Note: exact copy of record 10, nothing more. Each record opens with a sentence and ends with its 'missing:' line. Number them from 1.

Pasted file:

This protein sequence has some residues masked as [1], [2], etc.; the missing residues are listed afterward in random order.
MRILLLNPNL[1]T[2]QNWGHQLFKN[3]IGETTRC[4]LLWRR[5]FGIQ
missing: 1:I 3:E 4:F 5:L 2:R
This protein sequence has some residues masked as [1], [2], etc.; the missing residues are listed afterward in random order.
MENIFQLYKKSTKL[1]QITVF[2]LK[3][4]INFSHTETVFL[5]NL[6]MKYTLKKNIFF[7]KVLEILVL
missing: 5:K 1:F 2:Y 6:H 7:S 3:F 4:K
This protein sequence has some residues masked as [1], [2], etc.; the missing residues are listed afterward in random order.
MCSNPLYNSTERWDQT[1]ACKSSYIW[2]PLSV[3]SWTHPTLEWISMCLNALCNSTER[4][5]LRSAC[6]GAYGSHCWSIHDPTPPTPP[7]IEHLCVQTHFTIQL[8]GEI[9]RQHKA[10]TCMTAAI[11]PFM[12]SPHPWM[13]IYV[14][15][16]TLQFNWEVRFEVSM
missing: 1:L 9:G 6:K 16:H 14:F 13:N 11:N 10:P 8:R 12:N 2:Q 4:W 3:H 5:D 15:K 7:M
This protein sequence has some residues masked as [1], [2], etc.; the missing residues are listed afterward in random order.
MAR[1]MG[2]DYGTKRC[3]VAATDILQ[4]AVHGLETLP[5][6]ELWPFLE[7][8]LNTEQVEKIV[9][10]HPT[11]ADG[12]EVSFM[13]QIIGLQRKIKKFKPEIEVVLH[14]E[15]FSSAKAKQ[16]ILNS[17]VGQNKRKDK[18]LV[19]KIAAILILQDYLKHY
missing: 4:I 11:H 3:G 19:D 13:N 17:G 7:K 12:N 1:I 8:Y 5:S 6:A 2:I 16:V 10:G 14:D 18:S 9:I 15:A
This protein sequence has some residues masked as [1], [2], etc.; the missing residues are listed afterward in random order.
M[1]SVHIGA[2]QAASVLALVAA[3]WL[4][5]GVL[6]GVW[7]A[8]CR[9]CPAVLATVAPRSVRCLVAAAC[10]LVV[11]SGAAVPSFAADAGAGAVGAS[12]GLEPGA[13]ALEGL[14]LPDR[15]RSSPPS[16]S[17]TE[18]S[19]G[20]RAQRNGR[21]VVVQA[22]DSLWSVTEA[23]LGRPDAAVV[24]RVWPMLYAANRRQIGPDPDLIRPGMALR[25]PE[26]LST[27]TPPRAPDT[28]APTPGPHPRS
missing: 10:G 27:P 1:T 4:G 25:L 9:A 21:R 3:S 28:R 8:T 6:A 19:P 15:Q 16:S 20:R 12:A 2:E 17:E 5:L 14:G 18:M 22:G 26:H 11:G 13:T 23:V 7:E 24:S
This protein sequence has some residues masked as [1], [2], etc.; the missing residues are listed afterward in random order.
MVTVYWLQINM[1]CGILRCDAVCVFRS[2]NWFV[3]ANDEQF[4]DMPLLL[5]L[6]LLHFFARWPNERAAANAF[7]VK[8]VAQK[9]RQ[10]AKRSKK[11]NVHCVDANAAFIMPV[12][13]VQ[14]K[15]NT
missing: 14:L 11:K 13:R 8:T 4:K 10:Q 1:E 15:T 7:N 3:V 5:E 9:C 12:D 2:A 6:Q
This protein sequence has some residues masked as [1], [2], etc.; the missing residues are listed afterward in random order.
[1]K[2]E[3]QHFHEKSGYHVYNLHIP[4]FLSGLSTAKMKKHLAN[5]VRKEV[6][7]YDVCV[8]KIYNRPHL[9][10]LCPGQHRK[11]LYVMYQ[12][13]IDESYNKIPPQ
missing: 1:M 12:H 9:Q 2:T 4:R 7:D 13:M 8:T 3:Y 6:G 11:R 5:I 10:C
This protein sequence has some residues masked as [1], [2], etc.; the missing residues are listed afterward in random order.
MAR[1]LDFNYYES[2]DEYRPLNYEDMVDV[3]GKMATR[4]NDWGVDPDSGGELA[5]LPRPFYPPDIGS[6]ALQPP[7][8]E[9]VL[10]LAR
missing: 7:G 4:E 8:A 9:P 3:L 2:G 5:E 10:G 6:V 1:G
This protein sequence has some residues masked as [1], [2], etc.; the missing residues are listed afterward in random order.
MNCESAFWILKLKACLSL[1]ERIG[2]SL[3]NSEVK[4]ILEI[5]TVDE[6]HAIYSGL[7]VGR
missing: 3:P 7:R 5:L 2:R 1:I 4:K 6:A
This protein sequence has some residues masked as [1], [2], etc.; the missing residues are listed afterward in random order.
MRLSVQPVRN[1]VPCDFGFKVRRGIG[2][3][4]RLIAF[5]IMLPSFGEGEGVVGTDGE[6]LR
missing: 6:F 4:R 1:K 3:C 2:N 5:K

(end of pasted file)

This protein sequence has some residues masked as [1], [2], etc.; the missing residues are listed afterward in random order.
MRLSVQPVRN[1]VPCDFGFKVRRGIG[2][3][4]RLIAF[5]IMLPSFGEGEGVVGTDGE[6]LR
missing: 6:F 4:R 1:K 3:C 2:N 5:K